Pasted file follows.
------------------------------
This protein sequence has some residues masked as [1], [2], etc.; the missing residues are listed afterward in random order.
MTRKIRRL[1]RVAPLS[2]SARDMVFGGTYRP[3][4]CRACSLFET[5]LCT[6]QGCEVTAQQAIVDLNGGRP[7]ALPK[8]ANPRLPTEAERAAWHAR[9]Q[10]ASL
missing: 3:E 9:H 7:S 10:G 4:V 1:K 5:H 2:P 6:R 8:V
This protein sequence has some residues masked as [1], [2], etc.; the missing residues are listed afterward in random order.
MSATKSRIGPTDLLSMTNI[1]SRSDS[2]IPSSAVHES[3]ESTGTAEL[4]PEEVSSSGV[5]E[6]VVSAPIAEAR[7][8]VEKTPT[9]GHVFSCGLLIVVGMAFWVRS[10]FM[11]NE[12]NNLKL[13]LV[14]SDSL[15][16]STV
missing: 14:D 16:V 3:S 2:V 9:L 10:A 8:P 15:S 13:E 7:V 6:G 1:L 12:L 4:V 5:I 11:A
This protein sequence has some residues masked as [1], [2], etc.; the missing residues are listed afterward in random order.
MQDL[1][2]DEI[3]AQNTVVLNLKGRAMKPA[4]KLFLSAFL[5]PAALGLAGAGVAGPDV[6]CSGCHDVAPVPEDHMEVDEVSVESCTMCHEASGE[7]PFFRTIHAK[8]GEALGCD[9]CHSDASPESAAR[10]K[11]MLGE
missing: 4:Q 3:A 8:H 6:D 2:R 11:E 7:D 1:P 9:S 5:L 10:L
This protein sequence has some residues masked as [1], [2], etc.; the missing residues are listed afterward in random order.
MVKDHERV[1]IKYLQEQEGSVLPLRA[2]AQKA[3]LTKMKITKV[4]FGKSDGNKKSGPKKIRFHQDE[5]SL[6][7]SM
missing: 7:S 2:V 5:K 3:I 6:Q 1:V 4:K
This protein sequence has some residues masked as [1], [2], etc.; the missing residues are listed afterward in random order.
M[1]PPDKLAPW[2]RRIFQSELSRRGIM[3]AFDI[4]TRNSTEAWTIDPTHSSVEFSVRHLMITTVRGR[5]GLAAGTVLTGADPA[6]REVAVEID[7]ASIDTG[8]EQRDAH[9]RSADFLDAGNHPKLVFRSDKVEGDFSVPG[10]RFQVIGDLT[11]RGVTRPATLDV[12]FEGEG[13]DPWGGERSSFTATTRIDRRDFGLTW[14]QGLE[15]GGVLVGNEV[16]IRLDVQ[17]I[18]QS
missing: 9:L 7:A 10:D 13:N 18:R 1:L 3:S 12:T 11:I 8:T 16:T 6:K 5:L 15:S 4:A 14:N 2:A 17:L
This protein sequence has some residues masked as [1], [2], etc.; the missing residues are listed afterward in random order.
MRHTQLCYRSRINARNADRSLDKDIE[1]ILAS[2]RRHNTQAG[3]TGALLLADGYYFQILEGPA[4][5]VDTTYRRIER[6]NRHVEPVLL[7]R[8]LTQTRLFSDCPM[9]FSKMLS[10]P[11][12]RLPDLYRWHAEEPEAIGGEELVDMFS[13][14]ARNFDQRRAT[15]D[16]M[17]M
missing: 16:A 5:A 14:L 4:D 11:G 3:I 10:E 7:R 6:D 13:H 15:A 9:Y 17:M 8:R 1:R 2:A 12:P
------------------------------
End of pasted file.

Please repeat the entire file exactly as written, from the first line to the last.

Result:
This protein sequence has some residues masked as [1], [2], etc.; the missing residues are listed afterward in random order.
MTRKIRRL[1]RVAPLS[2]SARDMVFGGTYRP[3][4]CRACSLFET[5]LCT[6]QGCEVTAQQAIVDLNGGRP[7]ALPK[8]ANPRLPTEAERAAWHAR[9]Q[10]ASL
missing: 3:E 9:H 7:S 10:G 4:V 1:K 5:H 2:P 6:R 8:V
This protein sequence has some residues masked as [1], [2], etc.; the missing residues are listed afterward in random order.
MSATKSRIGPTDLLSMTNI[1]SRSDS[2]IPSSAVHES[3]ESTGTAEL[4]PEEVSSSGV[5]E[6]VVSAPIAEAR[7][8]VEKTPT[9]GHVFSCGLLIVVGMAFWVRS[10]FM[11]NE[12]NNLKL[13]LV[14]SDSL[15][16]STV
missing: 14:D 16:V 3:S 2:V 9:L 10:A 8:P 15:S 13:E 7:V 6:G 1:L 12:L 4:V 5:I 11:A
This protein sequence has some residues masked as [1], [2], etc.; the missing residues are listed afterward in random order.
MQDL[1][2]DEI[3]AQNTVVLNLKGRAMKPA[4]KLFLSAFL[5]PAALGLAGAGVAGPDV[6]CSGCHDVAPVPEDHMEVDEVSVESCTMCHEASGE[7]PFFRTIHAK[8]GEALGCD[9]CHSDASPESAAR[10]K[11]MLGE
missing: 4:Q 3:A 8:H 6:D 2:R 11:E 7:D 1:P 9:S 5:L 10:L
This protein sequence has some residues masked as [1], [2], etc.; the missing residues are listed afterward in random order.
MVKDHERV[1]IKYLQEQEGSVLPLRA[2]AQKA[3]LTKMKITKV[4]FGKSDGNKKSGPKKIRFHQDE[5]SL[6][7]SM
missing: 7:S 2:V 5:K 3:I 6:Q 1:V 4:K
This protein sequence has some residues masked as [1], [2], etc.; the missing residues are listed afterward in random order.
M[1]PPDKLAPW[2]RRIFQSELSRRGIM[3]AFDI[4]TRNSTEAWTIDPTHSSVEFSVRHLMITTVRGR[5]GLAAGTVLTGADPA[6]REVAVEID[7]ASIDTG[8]EQRDAH[9]RSADFLDAGNHPKLVFRSDKVEGDFSVPG[10]RFQVIGDLT[11]RGVTRPATLDV[12]FEGEG[13]DPWGGERSSFTATTRIDRRDFGLTW[14]QGLE[15]GGVLVGNEV[16]IRLDVQ[17]I[18]QS
missing: 9:L 7:A 10:D 13:N 18:R 1:L 3:S 12:T 11:I 8:T 16:T 6:K 5:L 15:S 4:A 14:N 2:A 17:L
This protein sequence has some residues masked as [1], [2], etc.; the missing residues are listed afterward in random order.
MRHTQLCYRSRINARNADRSLDKDIE[1]ILAS[2]RRHNTQAG[3]TGALLLADGYYFQILEGPA[4][5]VDTTYRRIER[6]NRHVEPVLL[7]R[8]LTQTRLFSDCPM[9]FSKMLS[10]P[11][12]RLPDLYRWHAEEPEAIGGEELVDMFS[13][14]ARNFDQRRAT[15]D[16]M[17]M
missing: 16:A 5:A 14:L 4:D 11:G 3:I 10:E 7:R 6:D 13:H 15:A 9:Y 17:M 8:R 1:R 2:A 12:P